Duns Scotus102 was influenced by Henry of Ghent to such a degree that Gilson states that it is hardly possible to read Duns Scotus 'without having [Ghent's] writings at hand'.103 The other great influence on Scotus was that of Avicenna.104 From the latter Scotus inherited his notion of being,105 his definition of essence,106 and even of possibility with regard to these essences.107 From the former Scotus was to inherit the view that the infinity of God was a positive perfection, that matter was also positive, and that the human being had a plurality of forms. Furthermore, the model of analogy Scotus criticised was Ghent's.108 Scotus also conceived the divine knowledge in terms of moments, a conception that Ghent, following Avicenna's Neoplatonism, had also employed. As Marrone says, 'Duns adopted, nearly lock, stock and barrel, this vision of reality and ontological densities'.109
For Scotus of the Lectura, there were two atemporal moments (instants of nature) in the divine knowledge. For Scotus of the Ordinatio, which was written later, these two moments were each subdivided. For the Lectura the first moment consisted in God giving cognitive being to what the divine gaze knew as creatable. In the second moment God gives the creatable object esse existentiae by an act of will.110 In the Ordinatio the first logical subdivision of the first moment is the divine production of intelligible being. God understands His own essence absolutely, or in itself. The second logical subdivision finds the intelligible object possible in itself. The order of these two is only logical, it is not temporal.111 In the second moment, itself subdivided, God's intellect compares its own intellection to whatever intelligible is understood. This causes in itself a relation of reason. The second subdivision is the divine reflection on this relation of reason, which causes the relation to be known. And so all knowledge is virtually contained within God's knowledge of his own essence.112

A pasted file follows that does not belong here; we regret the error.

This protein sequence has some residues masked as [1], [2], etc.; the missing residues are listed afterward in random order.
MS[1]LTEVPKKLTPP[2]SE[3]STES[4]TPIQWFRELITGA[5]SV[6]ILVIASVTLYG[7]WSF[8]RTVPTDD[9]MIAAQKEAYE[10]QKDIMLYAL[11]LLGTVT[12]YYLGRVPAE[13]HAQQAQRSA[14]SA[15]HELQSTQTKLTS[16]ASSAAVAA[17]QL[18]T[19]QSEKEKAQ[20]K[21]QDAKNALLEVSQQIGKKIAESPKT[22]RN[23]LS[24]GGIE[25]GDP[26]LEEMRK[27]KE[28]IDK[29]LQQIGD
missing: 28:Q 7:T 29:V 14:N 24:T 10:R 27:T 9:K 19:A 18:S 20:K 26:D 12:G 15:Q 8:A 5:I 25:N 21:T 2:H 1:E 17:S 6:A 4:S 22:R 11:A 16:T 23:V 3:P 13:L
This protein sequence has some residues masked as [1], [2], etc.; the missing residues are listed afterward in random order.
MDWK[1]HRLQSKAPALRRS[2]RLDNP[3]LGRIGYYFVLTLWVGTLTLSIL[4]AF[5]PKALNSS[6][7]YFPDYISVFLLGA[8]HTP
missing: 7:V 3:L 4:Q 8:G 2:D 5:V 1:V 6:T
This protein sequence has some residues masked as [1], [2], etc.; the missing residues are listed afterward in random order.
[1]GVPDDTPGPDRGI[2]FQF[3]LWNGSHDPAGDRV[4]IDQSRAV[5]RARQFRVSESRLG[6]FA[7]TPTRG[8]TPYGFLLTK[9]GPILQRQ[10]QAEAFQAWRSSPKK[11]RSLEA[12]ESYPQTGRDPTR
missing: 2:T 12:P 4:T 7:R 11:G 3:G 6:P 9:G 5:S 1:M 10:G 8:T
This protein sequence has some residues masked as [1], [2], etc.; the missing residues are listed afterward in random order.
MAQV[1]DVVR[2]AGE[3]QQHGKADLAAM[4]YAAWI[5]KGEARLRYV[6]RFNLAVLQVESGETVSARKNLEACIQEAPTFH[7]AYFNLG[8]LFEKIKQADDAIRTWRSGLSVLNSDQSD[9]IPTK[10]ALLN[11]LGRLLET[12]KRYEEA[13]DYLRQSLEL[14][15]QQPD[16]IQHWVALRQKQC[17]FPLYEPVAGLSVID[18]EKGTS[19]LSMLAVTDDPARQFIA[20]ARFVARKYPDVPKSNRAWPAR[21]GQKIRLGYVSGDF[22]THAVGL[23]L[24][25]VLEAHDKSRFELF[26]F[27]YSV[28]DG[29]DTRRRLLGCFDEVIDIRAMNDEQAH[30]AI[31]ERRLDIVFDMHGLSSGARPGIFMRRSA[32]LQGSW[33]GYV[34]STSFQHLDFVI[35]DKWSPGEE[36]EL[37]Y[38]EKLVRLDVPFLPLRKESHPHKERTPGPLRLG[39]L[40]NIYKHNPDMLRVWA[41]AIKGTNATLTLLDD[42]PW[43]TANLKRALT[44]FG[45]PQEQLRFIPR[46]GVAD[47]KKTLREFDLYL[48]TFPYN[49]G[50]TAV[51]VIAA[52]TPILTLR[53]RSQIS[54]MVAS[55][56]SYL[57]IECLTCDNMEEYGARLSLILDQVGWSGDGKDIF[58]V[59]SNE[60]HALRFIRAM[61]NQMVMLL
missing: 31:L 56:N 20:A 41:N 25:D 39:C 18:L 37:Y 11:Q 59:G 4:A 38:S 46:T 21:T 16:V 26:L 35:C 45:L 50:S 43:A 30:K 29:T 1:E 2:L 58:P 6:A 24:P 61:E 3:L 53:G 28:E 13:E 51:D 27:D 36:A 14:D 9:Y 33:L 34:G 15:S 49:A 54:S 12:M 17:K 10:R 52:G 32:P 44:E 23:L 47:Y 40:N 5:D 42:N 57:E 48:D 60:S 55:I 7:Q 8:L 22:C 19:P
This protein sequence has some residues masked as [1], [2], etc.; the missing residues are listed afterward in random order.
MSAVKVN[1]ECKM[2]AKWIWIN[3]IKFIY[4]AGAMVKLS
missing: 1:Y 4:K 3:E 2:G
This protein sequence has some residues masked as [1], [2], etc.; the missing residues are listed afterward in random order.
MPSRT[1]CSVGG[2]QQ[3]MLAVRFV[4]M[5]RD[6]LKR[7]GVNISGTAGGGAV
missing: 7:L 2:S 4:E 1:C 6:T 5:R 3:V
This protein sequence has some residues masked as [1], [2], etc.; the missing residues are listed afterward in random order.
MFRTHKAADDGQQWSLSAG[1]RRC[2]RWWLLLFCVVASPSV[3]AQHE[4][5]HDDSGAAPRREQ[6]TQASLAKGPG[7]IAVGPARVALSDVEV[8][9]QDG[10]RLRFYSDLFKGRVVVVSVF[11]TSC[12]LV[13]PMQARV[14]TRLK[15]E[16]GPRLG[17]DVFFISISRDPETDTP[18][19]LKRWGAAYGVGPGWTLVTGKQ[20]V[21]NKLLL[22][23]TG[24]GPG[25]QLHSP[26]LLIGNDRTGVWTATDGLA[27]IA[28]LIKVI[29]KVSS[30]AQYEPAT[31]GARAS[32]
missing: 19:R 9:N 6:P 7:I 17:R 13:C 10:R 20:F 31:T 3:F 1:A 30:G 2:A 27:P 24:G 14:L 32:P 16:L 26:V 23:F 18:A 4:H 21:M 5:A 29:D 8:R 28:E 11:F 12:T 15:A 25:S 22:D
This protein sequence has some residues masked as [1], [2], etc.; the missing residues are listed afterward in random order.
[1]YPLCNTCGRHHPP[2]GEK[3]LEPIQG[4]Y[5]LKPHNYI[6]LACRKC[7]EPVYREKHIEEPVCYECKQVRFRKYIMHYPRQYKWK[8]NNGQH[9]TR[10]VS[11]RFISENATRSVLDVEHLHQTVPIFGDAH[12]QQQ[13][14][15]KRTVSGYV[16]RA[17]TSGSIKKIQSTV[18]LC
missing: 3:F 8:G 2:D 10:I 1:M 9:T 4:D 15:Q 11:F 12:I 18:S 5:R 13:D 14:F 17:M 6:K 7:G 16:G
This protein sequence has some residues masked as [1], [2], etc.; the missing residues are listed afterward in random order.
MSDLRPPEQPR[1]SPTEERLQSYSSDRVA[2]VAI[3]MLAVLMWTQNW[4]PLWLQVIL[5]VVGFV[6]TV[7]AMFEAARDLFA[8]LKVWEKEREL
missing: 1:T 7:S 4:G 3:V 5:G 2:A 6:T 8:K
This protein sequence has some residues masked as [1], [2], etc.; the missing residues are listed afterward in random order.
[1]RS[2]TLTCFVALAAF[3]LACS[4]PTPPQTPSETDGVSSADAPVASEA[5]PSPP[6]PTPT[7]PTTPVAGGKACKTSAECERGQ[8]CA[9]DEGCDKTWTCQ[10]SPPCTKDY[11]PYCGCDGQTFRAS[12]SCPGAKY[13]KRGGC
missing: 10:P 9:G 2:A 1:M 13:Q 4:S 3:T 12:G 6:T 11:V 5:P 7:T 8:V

These possible creatures do not, contra Henry of Ghent, possess esse essentiae, for the simple reason that for Scotus to have this type of being is to have a real being. An essence, for Scotus, was a great deal more than nothing. This was a result of the univocity of being, which itself stems from his formal distinction that simultaneously initiates a new logical modality of possibility (this is discussed below).113 Were the possible creatures essences, then God would depend upon them as eternal objects for his knowledge. Instead Scotus insists that they are nothing: 'lapis ab aeterno intellectus non est aliquid, sed nihil'.114 They do, as nothing, retain a type of diminished being (esse diminutum), that of esse objectivum, which they have only in being known in the divine intellect.115 This type of being cannot be thought of as positive. Yet we can agree with Cronin when he says that possible essences 'possess within divine intellection, as objects standing over against the divine knowing subject, the being which is proper to each's intelligible essence'.116 Gilson appears to concur when he says that 'the divine ideas are God's secundum quid, that is, relatively and comparatively. In other words each of them is in God, but it is not God qua God . . . [for] there is an essence of ideas qua ideas . . . they cannot [then] purely and simply be God'.117
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